Christmas: “The Feast for Artists”

This year’s Holiday Pops program features the artwork of children’s book author and illustrator Tomie dePaola.
The artwork of children’s book author and illustrator Tomie dePaola helps to tell the Christmas story during Holiday Pops concerts this season.

Tomie dePaola has always loved Christmas.

“[It’s] my favorite holiday. I absolutely loved Christmas when I was little, and that love has stayed with me now that I’m an old, old man” he said with a laugh.

“Years ago, I read this wonderful statement that one of the early church fathers said in a Christmas homily – that ‘Christmas is the feast for artists, because it’s when the invisible becomes visible.’ And that’s exactly what we have to do as artists. We get an idea in our heads, and then we have to make it visible and make it tangible. And that isn’t as easy a job as it might sound,” he said.

dePaola has spent 63 years making his ideas tangible as a critically acclaimed and New York Times bestselling author and illustrator of more than 260 children’s books, including Strega Nona, Tomie dePaola's Mother Goose, Oliver Button Is a Sissy, and 26 Fairmount Avenue. Of those hundreds of books, 20 of them are Christmas stories – which is why, in 2015, the Boston Pops staff contacted dePaola to ask if they could project his illustrations during the orchestra’s Holiday Pops performances of “The Christmas Story,” the orchestra’s musical interpretation of the classic biblical tale with the Tanglewood Festival Chorus and a baritone narrator and soloist.

    

dePaola quickly said yes. He liked the idea of “a nice little slideshow playing along with some Christmas carols.” When he attended a Holiday Pops concert months later and saw the finished product, he was shocked. “It started, and I burst into tears,” he said. “I had no idea that it was going to be so spectacular.…It’s just breathtaking.”

The Pops first performed Philip Lane’s arrangement of “The Christmas Story” in 2009 without projections, but Julian and Eunice Cohen Boston Pops Conductor Keith Lockhart and the rest of the Pops team felt something was missing. After some editing to the arrangement by Maestro Lockhart and Broadway arranger Bill Elliott, the team decided the piece needed images to help tell the story.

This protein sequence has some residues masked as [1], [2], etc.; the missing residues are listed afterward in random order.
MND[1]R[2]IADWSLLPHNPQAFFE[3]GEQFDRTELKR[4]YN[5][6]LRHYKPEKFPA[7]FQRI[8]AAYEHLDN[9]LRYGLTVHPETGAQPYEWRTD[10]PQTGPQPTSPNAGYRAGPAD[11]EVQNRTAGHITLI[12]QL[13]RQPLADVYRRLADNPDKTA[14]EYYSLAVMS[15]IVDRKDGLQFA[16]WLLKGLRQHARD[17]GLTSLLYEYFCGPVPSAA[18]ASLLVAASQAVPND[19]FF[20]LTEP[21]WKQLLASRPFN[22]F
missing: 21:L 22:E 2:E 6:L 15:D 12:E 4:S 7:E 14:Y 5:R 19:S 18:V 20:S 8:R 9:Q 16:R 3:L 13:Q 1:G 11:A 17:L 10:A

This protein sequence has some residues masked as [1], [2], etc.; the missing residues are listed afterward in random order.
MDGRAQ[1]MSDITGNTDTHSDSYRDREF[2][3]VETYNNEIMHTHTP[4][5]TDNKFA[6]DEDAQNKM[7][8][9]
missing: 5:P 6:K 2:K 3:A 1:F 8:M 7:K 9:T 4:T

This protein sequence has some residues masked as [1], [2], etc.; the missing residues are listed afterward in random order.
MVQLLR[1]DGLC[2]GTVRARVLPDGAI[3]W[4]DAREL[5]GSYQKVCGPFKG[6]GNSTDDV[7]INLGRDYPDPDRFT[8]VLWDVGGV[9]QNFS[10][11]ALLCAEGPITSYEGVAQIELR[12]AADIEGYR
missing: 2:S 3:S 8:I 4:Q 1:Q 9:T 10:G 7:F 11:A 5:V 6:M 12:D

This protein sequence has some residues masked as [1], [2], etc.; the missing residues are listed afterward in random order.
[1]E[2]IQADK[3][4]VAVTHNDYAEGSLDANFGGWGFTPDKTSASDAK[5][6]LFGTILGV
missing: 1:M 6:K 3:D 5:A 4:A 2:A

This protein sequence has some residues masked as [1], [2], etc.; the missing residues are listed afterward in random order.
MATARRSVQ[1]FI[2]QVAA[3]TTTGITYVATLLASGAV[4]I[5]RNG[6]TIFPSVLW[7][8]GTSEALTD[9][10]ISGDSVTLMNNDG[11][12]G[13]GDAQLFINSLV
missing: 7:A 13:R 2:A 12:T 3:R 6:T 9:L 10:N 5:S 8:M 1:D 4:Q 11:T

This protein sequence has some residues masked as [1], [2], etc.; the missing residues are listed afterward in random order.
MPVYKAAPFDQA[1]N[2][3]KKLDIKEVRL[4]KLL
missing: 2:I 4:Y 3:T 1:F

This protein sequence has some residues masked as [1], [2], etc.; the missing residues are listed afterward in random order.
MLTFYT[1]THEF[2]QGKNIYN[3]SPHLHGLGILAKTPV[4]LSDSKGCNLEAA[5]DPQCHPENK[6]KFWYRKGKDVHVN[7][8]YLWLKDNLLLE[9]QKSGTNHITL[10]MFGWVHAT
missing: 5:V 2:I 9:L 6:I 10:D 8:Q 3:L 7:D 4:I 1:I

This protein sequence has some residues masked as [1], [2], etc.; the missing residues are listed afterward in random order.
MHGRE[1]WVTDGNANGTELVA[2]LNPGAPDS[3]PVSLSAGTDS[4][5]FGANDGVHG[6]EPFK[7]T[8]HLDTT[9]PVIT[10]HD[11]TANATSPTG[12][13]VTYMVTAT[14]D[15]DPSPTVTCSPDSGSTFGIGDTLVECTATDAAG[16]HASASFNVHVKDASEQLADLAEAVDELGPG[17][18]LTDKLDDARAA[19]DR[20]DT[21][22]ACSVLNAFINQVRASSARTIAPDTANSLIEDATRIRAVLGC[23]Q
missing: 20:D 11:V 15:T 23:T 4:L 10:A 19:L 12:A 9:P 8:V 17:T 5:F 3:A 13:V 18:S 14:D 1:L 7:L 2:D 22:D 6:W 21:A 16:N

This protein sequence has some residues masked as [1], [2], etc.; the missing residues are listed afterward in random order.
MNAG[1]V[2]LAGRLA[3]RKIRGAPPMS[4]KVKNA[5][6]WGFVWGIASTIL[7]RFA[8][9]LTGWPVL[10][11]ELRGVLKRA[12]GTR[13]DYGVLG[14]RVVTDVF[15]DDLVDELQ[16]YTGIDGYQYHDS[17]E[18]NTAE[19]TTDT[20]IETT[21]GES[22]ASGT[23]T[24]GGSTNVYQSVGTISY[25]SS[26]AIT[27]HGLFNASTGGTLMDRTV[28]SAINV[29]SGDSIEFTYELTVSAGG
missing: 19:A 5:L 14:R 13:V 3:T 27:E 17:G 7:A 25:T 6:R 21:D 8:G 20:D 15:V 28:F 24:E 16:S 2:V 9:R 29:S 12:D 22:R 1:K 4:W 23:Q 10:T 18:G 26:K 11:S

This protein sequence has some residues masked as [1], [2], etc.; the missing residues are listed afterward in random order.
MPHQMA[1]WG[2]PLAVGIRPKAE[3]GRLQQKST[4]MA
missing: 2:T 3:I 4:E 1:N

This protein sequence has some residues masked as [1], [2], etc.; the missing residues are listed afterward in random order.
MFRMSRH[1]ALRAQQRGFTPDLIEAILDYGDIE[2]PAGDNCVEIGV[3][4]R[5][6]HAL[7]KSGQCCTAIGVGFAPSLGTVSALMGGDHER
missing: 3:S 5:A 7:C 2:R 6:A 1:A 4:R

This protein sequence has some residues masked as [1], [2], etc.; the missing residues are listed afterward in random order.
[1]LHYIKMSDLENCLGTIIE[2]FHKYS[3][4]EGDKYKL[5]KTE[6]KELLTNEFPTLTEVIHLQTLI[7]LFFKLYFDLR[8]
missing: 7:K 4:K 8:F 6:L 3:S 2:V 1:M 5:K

“I immediately thought of Tomie dePaola from my childhood books, and remembered that he had written a lot of books about Christmas,” said Amanda Severin, Manager of Artistic Planning and Services for the Pops, who selected all of the images to include in the performance.

Dennis Alves, Director of Artistic Planning, said that adding dePaola’s artwork made a world of difference for the piece.

“Tomie’s images are so colorful,” said Alves. “The colors are so rich…but also in music and in orchestration, composers and orchestrators create color with music, so it’s like the music and the images sort of enhance each other and reflect each other.”

Severin agreed. She said both the music and the illustrations were wonderful on their own, “but when you put them together, it’s more than the sum of its parts.…It really becomes an emotional experience.”

One of dePaola’s art professors once told him, “Your art should work as small as a postage stamp or as large as a billboard.” dePaola had never seen his artwork on such a large scale before the concerts in 2015 and had no idea what to expect.

“My images are small – they’re in books,” said dePaola. “To have them blown up that big and to be as powerful as I kind of knew they were, secretly, and [to see] the way Keith and the team used my images in such a beautiful storytelling way…I was just pleased as punch that my imagery worked so well.” 

And for dePaola, this is the best story he could help to tell. “The wonderful thing about the Christmas story,” he said, “is that it’s about a child being born. And regardless of what denomination you are, what religion you are, the story of a child being born is just a remarkable story.…It’s the whole magic of new birth.”

“There’s a thread that runs through all of the [holiday] stories,” said Alves. “It’s all about darkness to light. So we hope people go away in the holiday spirit; perhaps they feel more warm and fuzzy, and more generous. You know, these days, there’s just so much tough stuff happening. A lot of people are under stress…and we provide two hours of respite. It’s a place to get away from the noise, and music is really the great healer.”

dePaola will attend the Kids Matinee on December 18 at 4:30pm to see the performance again and join the Pops on stage to narrate Clement C. Moore’s famous poem, “A Visit from St. Nicholas,” followed by a post-concert book signing in Symphony Hall.

“I’m so happy that my gifts are going to be part of a celebration for all these people to come to,” he said. “I think that it’s going to make an impact that they’ll never forget, to be perfectly honest. And I’m forever grateful to the Pops for doing that for me – I’m not sure that when they asked, they knew it would mean so much to me personally, but it does. I can’t wait to see it again.”

Great seats are still available for the Kids Matinee on December 18. You can purchase tickets here.


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